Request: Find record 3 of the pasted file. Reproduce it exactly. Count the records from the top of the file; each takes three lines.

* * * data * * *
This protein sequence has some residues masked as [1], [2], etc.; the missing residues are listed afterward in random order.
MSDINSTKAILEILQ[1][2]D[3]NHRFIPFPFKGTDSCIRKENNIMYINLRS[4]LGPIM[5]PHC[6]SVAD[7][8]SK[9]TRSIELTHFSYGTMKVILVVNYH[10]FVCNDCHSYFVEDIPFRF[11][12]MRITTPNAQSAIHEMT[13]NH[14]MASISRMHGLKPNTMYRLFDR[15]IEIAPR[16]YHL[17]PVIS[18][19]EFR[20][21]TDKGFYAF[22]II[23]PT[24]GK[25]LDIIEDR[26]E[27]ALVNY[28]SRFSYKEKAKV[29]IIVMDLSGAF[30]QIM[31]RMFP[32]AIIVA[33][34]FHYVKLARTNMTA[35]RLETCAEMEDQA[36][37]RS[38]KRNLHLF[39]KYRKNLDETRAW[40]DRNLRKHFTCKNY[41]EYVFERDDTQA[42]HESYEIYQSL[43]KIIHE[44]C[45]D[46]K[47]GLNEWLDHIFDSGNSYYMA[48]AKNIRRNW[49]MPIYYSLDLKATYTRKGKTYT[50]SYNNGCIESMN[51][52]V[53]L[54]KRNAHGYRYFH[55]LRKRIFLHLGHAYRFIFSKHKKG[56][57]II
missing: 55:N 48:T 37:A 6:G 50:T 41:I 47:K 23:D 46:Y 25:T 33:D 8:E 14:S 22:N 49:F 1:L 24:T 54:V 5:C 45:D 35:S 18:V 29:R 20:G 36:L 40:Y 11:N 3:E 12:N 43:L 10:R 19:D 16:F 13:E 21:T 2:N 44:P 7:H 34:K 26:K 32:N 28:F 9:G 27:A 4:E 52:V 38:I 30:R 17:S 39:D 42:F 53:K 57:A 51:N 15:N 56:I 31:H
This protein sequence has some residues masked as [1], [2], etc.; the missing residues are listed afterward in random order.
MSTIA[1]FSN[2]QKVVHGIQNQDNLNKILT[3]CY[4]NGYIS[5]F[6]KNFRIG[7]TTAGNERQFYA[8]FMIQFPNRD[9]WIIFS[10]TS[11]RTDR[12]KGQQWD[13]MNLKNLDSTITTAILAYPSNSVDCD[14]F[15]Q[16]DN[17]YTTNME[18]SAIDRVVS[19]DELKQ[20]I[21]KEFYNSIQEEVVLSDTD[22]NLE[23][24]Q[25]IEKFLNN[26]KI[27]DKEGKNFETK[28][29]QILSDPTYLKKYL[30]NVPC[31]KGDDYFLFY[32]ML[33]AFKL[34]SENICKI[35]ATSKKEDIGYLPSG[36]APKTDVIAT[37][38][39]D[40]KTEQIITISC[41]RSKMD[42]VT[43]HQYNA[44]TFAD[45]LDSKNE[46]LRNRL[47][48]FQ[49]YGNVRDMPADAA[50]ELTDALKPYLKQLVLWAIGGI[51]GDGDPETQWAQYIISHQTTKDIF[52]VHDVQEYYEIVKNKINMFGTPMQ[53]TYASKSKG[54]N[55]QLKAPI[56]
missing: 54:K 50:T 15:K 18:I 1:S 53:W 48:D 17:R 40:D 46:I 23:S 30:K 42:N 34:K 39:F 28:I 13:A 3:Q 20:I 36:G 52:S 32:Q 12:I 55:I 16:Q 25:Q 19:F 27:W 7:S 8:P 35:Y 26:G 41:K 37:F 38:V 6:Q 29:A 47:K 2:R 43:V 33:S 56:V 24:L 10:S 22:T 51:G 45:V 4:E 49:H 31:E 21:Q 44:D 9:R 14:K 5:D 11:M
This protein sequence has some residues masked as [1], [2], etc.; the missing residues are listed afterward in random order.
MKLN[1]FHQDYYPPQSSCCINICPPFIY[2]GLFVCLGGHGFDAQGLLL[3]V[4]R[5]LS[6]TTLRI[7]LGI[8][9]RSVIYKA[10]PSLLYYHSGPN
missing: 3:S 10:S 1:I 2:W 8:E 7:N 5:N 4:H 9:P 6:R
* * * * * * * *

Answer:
This protein sequence has some residues masked as [1], [2], etc.; the missing residues are listed afterward in random order.
MKLN[1]FHQDYYPPQSSCCINICPPFIY[2]GLFVCLGGHGFDAQGLLL[3]V[4]R[5]LS[6]TTLRI[7]LGI[8][9]RSVIYKA[10]PSLLYYHSGPN
missing: 3:S 10:S 1:I 2:W 8:E 7:N 5:N 4:H 9:P 6:R